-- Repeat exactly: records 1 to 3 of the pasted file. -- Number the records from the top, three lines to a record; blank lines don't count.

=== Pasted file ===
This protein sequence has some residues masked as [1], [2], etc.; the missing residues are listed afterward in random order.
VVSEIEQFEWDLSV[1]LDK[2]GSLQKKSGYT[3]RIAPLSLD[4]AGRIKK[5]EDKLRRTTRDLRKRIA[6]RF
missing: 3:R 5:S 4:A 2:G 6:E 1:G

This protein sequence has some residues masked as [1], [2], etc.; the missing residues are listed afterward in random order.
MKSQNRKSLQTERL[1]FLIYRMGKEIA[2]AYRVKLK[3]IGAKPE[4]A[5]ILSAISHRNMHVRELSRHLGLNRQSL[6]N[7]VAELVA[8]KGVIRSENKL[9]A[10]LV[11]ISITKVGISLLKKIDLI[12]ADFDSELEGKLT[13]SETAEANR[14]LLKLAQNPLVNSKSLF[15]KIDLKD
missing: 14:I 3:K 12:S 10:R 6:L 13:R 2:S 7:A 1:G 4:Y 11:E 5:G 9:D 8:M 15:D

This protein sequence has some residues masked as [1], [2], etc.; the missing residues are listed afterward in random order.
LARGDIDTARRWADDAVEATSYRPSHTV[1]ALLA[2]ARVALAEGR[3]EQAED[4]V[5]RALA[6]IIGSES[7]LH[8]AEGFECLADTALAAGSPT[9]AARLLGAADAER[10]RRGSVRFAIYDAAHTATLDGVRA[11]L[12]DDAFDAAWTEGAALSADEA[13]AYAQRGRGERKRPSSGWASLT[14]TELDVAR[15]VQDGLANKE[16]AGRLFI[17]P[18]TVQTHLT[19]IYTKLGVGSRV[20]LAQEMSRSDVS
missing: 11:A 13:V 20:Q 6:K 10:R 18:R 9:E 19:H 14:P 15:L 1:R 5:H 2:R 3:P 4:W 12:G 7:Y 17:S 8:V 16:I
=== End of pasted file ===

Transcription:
This protein sequence has some residues masked as [1], [2], etc.; the missing residues are listed afterward in random order.
VVSEIEQFEWDLSV[1]LDK[2]GSLQKKSGYT[3]RIAPLSLD[4]AGRIKK[5]EDKLRRTTRDLRKRIA[6]RF
missing: 3:R 5:S 4:A 2:G 6:E 1:G

This protein sequence has some residues masked as [1], [2], etc.; the missing residues are listed afterward in random order.
MKSQNRKSLQTERL[1]FLIYRMGKEIA[2]AYRVKLK[3]IGAKPE[4]A[5]ILSAISHRNMHVRELSRHLGLNRQSL[6]N[7]VAELVA[8]KGVIRSENKL[9]A[10]LV[11]ISITKVGISLLKKIDLI[12]ADFDSELEGKLT[13]SETAEANR[14]LLKLAQNPLVNSKSLF[15]KIDLKD
missing: 14:I 3:K 12:S 10:R 6:L 13:R 2:S 7:A 1:G 4:Y 11:E 5:G 9:D 8:M 15:D

This protein sequence has some residues masked as [1], [2], etc.; the missing residues are listed afterward in random order.
LARGDIDTARRWADDAVEATSYRPSHTV[1]ALLA[2]ARVALAEGR[3]EQAED[4]V[5]RALA[6]IIGSES[7]LH[8]AEGFECLADTALAAGSPT[9]AARLLGAADAER[10]RRGSVRFAIYDAAHTATLDGVRA[11]L[12]DDAFDAAWTEGAALSADEA[13]AYAQRGRGERKRPSSGWASLT[14]TELDVAR[15]VQDGLANKE[16]AGRLFI[17]P[18]TVQTHLT[19]IYTKLGVGSRV[20]LAQEMSRSDVS
missing: 11:A 13:V 20:Q 6:K 10:R 18:R 9:E 19:H 14:P 15:L 1:R 5:H 2:R 3:P 4:W 12:G 7:Y 17:S 8:V 16:I